December 10, 2018 2:42 pm
Updated: December 11, 2018 1:42 am

David St-Jacques overwhelmed with first glimpses of planet Earth

Canadian astronaut David St-Jacques on Monday spoke to the press for the first time since he arrived at the International Space Station on Dec. 3.

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Canadian astronaut David St-Jacques on Monday spoke to the press for the first time since he arrived at the International Space Station on Dec. 3.

At a press conference organized by the Canadian Space Agency in St-Hubert, St-Jacques said he is slowly getting used to micro-gravity.

As he left the Soyuz space capsule to enter the space station, St-Jacques said he was thunderstruck by his view of the earth.

WATCH: Canadian astronaut David Saint-Jacques says he’s slowly adjusting to life in space, since taking off for the International Space Agency last week. Global’s Phil Carpenter explains.


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READ MORE: Canadian astronaut David Saint-Jacques successfully docks at International Space Station

He said he was overwhelmed by the beauty of his first sunrise and the thin, blue contour of the planet Earth.

“In the Soyuz rocket, when we arrived in orbit, it was night. When I saw the outline of the earth, that little blue line on the horizon, it was just an incredible feeling,” St-Jacques told reporters.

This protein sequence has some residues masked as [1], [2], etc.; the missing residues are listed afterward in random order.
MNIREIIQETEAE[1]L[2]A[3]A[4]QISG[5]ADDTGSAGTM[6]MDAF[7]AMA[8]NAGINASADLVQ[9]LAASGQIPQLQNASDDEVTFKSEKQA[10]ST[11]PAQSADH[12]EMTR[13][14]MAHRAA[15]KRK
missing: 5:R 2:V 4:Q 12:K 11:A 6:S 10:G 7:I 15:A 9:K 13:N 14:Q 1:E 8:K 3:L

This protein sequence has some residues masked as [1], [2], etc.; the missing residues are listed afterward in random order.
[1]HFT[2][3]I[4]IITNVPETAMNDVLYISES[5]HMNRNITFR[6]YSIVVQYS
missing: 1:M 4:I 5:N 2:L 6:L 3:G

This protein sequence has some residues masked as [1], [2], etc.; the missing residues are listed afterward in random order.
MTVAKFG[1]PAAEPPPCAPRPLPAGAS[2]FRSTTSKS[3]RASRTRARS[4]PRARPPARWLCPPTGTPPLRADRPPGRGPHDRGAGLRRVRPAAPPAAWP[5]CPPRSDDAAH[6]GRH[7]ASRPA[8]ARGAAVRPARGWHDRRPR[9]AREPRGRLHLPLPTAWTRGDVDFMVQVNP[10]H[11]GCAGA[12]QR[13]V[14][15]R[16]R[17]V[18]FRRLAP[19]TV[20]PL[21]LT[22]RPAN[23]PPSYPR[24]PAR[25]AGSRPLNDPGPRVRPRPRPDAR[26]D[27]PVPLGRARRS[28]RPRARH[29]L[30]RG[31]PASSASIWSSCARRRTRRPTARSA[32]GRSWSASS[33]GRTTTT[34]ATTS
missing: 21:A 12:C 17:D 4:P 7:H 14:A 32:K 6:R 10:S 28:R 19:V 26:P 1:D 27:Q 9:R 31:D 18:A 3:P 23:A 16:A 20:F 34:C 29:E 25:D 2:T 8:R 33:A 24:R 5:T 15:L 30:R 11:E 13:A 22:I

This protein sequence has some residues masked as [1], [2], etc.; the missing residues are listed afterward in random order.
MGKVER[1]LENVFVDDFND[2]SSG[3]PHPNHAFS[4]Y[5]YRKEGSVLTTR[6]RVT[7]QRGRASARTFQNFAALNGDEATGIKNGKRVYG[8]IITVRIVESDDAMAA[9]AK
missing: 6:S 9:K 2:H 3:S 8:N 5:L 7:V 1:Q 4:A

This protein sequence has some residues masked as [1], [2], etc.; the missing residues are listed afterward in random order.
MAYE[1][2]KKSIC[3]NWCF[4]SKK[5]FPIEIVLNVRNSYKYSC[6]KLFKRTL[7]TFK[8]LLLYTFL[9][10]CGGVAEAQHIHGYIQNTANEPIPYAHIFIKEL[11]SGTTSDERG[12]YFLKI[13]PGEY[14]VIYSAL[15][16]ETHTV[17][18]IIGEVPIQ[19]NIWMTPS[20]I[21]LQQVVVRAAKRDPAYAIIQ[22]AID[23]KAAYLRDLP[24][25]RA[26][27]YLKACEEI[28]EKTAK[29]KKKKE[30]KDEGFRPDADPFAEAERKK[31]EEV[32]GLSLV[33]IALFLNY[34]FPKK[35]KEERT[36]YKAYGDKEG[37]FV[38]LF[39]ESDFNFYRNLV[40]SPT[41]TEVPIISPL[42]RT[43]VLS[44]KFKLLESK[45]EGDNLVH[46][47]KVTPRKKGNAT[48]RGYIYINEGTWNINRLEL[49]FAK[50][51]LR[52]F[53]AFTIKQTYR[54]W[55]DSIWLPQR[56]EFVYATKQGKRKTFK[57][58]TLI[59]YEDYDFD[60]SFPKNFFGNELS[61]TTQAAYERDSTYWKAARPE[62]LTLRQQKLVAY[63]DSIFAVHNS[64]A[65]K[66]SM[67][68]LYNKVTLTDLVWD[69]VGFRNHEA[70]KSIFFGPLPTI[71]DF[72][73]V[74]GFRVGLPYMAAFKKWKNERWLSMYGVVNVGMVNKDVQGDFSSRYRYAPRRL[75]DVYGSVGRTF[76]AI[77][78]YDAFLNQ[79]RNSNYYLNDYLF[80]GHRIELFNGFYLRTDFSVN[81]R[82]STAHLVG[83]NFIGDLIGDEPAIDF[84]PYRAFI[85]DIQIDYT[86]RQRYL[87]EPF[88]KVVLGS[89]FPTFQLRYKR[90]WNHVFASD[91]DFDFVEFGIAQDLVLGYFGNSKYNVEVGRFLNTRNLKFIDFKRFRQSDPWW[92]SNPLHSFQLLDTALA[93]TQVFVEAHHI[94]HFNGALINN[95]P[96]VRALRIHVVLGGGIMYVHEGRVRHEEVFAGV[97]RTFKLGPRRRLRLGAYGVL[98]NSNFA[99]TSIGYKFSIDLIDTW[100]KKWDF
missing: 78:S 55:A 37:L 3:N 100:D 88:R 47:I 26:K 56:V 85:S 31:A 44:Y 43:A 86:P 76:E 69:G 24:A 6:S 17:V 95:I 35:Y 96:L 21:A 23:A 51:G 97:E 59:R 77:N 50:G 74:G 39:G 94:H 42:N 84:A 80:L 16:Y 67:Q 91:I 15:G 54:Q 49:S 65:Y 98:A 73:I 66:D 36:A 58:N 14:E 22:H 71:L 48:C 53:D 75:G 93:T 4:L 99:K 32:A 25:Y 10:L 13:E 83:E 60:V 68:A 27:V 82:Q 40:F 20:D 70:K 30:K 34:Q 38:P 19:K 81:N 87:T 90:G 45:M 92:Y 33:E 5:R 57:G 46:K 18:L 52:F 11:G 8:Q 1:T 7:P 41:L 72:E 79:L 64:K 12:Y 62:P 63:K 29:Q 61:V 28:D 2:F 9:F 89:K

Meeting the other astronauts living in the space station was also very emotional for the astronaut from St-Lambert, on Montreal’s south shore.

WATCH BELOW: David Saint-Jacques says he’ll ‘never forget’ first sunrise in orbit

The first and biggest challenge for St-Jacques is learning to deal with microgravity, the feeling of weightlessness that comes with being in space. “We train everywhere in the world, but we just can’t prepare for the feeling of weightlessness,” he said, continuing, “I made a few mistakes at first, but I’m trying not to hit myself.”

And because there is so little gravity, blood circulates differently through the body while in space.

“At first my face was all red and swollen, but with time the body gets used to it. I’m a little congested and it feels like when you’re a kid with your legs upside down.”

St-Jacques will be very busy for the next few weeks. He has just three weeks to learn all the intricacies of his new home before his predecessors return to earth.

WATCH BELOW: Canadian astronaut David Saint-Jacques describes bodily adjustments in space

“We have to absorb everything we can from them. All their learnings about life on board the space station must be transferred from one team to the next.”

St-Jacques will be involved in numerous medical and other scientific experiments while on board. Some will involve the physical impact of weightlessness on the astronauts, while others will deal with tele-medicine. Other research topics on the ISS include testing biomedical devices, research on bone osteoporosis, cardiovascular among others.The 48-year-old medical doctor says he has been training for years for this six-month space mission.

St-Jacques is accompanied by American astronaut Anne McClain and Russian cosmonaut Oleg Kononenko.

WATCH BELOW: Saint-Jacques says ‘nothing’ prepares you for weightlessness in space

Three other astronauts, American Serena Auñón-Chancellor, Russian Sergey Prokopyev, and German Alexander Gerst, are scheduled to return to earth Dec. 20.

The last Canadian to visit the space station was Chris Hadfield.

— with Files from CP

© 2018 Global News, a division of Corus Entertainment Inc.

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